The external pulse generator of the present invention, has a primary coil adapted to be coupled with a subcutaneous secondary coil of an implanted receiving means for neuromodulation treatment of obesity, compulsive eating disorders, and anxiety disorders. The adjunct (add-on) treatment of the specific therapy being used depends upon the specific predetermined program being used, along with the nerve bundle being stimulated. Each predetermined program consists of unique combination of pulse amplitude, pulse-width, frequency of stimulation, and on-off time periods.

In one aspect of the invention the pulse generator contains a limited number of predetermined programs, which can be accessed directly without a programmer. The limited number of programs can be any number of programs up to as many as 100 programs, and such a number is considered within the scope of this invention. For convenience and ease of use, the presently preferred embodiment contains less than 20 predetermined programs. There is an option to make at least one of these programs locked out to the patient or caretaker, and be accessible only by the medical personnel.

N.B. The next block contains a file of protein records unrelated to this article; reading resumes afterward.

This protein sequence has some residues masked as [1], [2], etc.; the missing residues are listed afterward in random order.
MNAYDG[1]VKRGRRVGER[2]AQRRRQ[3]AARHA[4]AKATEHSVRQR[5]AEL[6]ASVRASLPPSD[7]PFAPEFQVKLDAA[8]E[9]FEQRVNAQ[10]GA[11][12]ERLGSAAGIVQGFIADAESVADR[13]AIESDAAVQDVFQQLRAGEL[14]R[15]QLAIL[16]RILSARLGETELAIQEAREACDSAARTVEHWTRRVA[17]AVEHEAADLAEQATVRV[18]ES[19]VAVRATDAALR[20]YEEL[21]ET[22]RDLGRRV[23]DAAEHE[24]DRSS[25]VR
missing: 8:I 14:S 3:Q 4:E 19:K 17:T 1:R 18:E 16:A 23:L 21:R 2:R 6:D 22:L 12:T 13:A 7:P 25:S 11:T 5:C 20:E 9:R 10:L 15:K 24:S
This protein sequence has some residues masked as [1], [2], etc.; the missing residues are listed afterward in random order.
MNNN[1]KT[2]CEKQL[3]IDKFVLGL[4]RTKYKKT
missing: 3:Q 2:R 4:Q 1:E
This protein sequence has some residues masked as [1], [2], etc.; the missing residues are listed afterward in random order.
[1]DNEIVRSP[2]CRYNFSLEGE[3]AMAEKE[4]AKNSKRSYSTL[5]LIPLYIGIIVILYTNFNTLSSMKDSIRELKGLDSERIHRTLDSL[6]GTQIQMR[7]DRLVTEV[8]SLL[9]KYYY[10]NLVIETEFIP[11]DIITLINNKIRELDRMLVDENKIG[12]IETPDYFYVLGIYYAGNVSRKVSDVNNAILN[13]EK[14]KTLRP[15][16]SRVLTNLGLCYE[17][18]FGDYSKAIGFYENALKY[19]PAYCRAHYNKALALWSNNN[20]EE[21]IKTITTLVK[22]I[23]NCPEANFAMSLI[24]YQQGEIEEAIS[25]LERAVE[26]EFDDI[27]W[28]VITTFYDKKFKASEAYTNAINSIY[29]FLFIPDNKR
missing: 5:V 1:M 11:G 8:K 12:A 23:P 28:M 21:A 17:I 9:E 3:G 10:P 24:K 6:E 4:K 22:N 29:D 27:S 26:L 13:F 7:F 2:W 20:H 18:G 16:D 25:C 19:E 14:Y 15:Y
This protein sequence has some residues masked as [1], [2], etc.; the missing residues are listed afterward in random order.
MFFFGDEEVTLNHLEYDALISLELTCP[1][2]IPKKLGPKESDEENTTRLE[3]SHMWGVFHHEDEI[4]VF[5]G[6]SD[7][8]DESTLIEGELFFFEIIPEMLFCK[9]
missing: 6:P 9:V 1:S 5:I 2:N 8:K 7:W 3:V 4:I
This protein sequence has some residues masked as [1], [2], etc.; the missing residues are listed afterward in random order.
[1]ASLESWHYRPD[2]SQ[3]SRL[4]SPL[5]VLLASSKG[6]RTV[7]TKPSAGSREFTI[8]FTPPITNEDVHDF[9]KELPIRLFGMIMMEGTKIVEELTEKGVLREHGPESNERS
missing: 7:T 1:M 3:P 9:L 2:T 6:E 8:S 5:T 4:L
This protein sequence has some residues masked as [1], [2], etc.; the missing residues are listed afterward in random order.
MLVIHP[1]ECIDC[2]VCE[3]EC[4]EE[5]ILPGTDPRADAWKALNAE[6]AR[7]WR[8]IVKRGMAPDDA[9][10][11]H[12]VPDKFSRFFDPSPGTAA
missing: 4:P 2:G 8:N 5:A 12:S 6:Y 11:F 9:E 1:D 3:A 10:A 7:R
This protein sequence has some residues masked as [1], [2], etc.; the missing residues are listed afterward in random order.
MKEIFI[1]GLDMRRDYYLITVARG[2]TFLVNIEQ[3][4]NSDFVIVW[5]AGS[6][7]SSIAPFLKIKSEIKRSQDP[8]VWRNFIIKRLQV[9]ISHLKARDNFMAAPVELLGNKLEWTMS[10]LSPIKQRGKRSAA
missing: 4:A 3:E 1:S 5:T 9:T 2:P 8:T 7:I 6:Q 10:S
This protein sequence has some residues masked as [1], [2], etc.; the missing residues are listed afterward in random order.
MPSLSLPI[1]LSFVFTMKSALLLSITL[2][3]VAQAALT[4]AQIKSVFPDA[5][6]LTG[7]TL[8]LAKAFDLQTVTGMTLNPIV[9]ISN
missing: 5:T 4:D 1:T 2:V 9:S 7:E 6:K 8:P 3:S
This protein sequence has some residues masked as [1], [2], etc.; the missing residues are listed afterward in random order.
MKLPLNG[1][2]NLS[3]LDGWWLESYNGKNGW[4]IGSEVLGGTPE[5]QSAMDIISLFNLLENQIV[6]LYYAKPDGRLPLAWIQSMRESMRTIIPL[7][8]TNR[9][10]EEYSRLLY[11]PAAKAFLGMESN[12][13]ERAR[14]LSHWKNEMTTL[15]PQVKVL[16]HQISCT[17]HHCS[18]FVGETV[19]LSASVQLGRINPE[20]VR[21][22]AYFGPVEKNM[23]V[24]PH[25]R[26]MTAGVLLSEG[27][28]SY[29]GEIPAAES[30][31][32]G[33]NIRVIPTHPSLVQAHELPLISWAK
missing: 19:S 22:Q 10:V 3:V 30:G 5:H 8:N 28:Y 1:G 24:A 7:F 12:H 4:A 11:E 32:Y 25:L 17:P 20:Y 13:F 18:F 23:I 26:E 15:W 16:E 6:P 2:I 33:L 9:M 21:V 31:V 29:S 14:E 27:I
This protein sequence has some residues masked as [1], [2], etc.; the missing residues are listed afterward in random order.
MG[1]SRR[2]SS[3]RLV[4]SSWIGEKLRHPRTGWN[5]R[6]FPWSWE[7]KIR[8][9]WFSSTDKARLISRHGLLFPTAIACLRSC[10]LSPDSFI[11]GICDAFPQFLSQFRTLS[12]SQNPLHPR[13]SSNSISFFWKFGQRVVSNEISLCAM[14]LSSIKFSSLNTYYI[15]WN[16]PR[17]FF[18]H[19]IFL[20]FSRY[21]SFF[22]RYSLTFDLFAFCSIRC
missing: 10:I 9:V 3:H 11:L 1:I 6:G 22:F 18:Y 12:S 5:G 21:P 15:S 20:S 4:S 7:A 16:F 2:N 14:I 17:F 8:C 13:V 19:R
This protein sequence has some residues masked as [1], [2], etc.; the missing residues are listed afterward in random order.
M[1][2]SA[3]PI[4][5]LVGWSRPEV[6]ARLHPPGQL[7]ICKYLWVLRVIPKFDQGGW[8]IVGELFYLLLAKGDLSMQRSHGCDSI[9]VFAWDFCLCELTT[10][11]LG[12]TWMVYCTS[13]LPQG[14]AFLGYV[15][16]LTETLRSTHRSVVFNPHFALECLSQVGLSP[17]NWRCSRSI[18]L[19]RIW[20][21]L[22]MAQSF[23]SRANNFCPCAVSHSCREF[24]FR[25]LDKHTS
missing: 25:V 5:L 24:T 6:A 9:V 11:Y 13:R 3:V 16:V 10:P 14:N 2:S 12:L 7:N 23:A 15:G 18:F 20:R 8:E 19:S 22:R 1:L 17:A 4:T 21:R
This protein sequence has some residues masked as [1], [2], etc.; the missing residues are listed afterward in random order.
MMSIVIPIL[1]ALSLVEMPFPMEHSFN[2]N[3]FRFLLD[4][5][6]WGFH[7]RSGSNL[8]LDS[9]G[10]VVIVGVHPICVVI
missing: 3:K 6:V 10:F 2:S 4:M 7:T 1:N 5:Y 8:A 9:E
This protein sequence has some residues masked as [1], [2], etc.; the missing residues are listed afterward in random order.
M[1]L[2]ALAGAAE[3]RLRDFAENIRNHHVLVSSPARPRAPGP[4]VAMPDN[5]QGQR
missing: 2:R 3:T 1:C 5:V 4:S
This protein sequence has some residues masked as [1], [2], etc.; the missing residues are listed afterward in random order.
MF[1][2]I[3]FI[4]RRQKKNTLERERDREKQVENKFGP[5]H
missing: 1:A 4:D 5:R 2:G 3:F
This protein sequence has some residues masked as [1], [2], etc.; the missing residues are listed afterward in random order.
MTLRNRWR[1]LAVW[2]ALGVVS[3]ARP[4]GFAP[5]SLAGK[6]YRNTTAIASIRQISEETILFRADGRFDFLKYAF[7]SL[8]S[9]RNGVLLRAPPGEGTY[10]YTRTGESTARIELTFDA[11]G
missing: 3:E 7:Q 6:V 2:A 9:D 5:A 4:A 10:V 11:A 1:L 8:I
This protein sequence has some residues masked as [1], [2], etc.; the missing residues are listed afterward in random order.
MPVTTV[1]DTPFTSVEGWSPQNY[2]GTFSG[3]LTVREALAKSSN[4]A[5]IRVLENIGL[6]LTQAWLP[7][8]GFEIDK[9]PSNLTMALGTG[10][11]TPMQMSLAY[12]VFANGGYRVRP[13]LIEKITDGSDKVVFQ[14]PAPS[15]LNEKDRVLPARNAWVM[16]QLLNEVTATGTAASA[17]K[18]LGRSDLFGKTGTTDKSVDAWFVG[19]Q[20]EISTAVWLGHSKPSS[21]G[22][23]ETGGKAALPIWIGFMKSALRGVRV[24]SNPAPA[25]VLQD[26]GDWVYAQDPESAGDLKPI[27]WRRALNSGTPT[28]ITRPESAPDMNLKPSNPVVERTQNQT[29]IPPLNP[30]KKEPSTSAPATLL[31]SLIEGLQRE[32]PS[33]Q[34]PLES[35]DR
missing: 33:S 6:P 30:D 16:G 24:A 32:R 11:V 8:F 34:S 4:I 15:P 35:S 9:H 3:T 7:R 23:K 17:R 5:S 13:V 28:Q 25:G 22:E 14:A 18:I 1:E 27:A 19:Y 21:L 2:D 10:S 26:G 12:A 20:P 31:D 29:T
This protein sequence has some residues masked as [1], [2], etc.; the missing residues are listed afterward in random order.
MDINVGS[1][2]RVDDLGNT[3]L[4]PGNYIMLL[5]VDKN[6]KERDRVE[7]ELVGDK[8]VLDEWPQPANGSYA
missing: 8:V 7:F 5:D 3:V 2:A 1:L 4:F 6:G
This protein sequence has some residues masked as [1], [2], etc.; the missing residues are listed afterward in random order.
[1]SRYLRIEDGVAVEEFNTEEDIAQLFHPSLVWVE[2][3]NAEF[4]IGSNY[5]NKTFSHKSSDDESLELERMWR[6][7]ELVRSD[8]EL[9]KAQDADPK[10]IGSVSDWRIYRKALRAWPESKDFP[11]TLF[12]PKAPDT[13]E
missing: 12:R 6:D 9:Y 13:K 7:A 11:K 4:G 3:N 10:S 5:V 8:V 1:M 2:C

In another aspect of the invention, the patient can selectively activate any program within the confines of patient-available programs, or turn the device off.

In another aspect of the invention, the physician can select the value of each parameter individually from a range of values, and program the device to the unique combination of parameters for the patient.

In another aspect of the invention, the pre-determined programs can be modified with a programming station connected to the pulse generator with a RS232-C serial connection.

In another aspect of the invention, the pulse generator contains a module for remote wireless two-way communication. This module enables remotely, to control the neuromodulation therapy for obesity, compulsive eating disorders, and anxiety disorders.

In yet another aspect of the invention, the pulse generator contains circuitry for proximity sensing and feedback control.